Chris Marker Notes from the Era of Imperfect Memory

La Jetee by Ernest Callenbach


From CineFiles: University of California Berkeley Art Museum & Pacific Film Archive

The most widely praised and respected film of the Janus New Cinema Collection, Chris Marker’s La Jetee is best described by Ernest Callenback, editor of Film Quarterly.

La Jetee (1963) by Chris Marker

I cannot escape the feeling that La Jetee is a great film and will last: a film so rich in emotional complexity and in its mastery of form that it will compel our attention beyond anything I have seen since The Silence. It is a film of heart-breaking nostalgia—nostalgia for the ordinary life, the ordinary loves, of our present. Its base point in time is just after World War III when everything we know has been destroyed: all that is left is a tyrannical band of survivors, living underground, desperately marshaling its remaining scientific resources to find a way out of the radioactive impasse—to draw upon the future for means of survival, by experiments in time travel.

The hero, in fact, is projected on successful journeys through time—often to the past, though also to the future—beginning at this same place. In the past, he re-encounters a girl he has seen on the pier before the war, in one of those magical moments one remembers for life. He meets her at various times; she refers to him as “my ghost.” Their walks through Paris, their visit to a museum of natural history, their awakening in bed, or sitting in the sun, are all perfectly ordinary and yet infused with a sense of irrecoverable loss. The hero is brooding, wounded, the prey of the experimenters. The girl, who at first seems plain, becomes achingly beautiful because of that: no “beauty,” she is terribly young, serious, human.

There is one flicker of movement in the film; that one instant makes the breath catch and the tears start. For the rest, the story is entirely told with a masterly flow of arrested motions; the shots are cut or dissolved into one another with a great fluidity and variety.

There is a sparse narration, which impersonally gives the essentials of the story. In the end the hero proves fit to visit the future; he does, but to this expedition attaches none of the humanity of his visits to the girl. Strange persons, with decorations on their faces, regard him as unkempt and unpleasant; but they give him the information needed to provide power to the survivors of the war. Later, he is to be liquidated; he refuses the chance of escape offered by the future; and, once again on the pier at Orly, he searches for the girl and realizes that he might see too the boy he had been. What he sees instead is one of the experimenters, and he realizes that he was present at the moment of his own death.

The stilled images have a terrible documentary quality, accentuated by their graininess. It is as if the film is saying, “These persons once existed, and were caught by these photographs; we show you now this partial record (the technical term is “live photography”) of people who are now dead. Such records are comforting. They stir our animistic unconscious feelings, and we are faintly reassured, as if to say, “Well, with this fine film they are not entirely dead after all.” Marker’s technique forecloses all such easy reaction possibilities.

A related effect of La Jetee‘s technique comes, I think, from the fact that we so badly want these people to move, to live; it is a movie, why are they not moving? … it is why that tiny moment of “live” motion, which is both a critical turning point in the plot and the most charged emotional moment in the film, is so terribly powerful. … La Jetee…. is not a science-fiction film… it springs from our lives here and now, and the threat under which we live. There is no romanticism in Marker’s portrait—no pretty views, no youthful zooming around Paris… They do not really “do” anything; they are just alive. The overwhelming point of La Jetee is the simple awesome difference between being alive and being dead.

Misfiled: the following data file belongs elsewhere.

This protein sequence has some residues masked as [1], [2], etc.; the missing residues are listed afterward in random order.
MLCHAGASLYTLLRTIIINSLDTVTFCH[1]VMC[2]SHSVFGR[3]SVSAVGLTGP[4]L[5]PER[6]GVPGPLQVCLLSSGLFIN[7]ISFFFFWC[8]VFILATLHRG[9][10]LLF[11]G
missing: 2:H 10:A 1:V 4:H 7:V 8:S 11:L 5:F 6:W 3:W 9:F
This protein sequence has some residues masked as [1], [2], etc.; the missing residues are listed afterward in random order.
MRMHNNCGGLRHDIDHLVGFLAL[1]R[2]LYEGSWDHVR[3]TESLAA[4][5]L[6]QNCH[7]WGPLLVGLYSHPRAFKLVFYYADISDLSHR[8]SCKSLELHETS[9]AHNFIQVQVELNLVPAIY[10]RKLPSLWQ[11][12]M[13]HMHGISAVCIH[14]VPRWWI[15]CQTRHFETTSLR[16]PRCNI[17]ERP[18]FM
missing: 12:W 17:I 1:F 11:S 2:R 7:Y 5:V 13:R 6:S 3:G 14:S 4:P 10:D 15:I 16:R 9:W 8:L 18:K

— Ernest Callenbach

Very lightly edited…

Walking in the past - La Jetée still image of couple
La Jetee — “Perfectly ordinary, yet infused with a sense of irrecoverable loss”
Download the PDF of Ernest Callenbach's La Jetee
Arnaldo Pomodoro — Orb Sphere sculpture at University of California Berkeley
Arnaldo Pomodoro (1926-present) — Orb Sphere Sculpture at University of California Berkeley

The Silence (Swedish: Tystnaden) is a 1963 Swedish drama film written and directed by Ingmar Bergman and starring Ingrid Thulin and Gunnel Lindblom. The plot focuses on two sisters, the younger a sensuous woman with a young son, the elder more intellectually oriented and seriously ill, and their tense relationship as they travel toward home through a fictional Central European country on the brink of war.

The film is the third in a series of thematically related films, following Through a Glass Darkly (1961) and Winter Light (1963), which is sometimes considered a trilogy. In addition to interpretations of spiritual issues, The Silence is sometimes interpreted as presenting its two sister characters as two sides of a single woman, one representing the physical and the other language. Bergman was inspired by his travels around Europe after World War II.

Against the expectations of the filmmakers, it was a box-office hit. The film was also noted for its frank depiction of sexuality and won the award for Best Film at the 1st Guldbagge Awards. It is regarded favorably by modern critics.

The Silence by Ingmar Bergman

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Chris Marker Notes from the Era of Imperfect Memory
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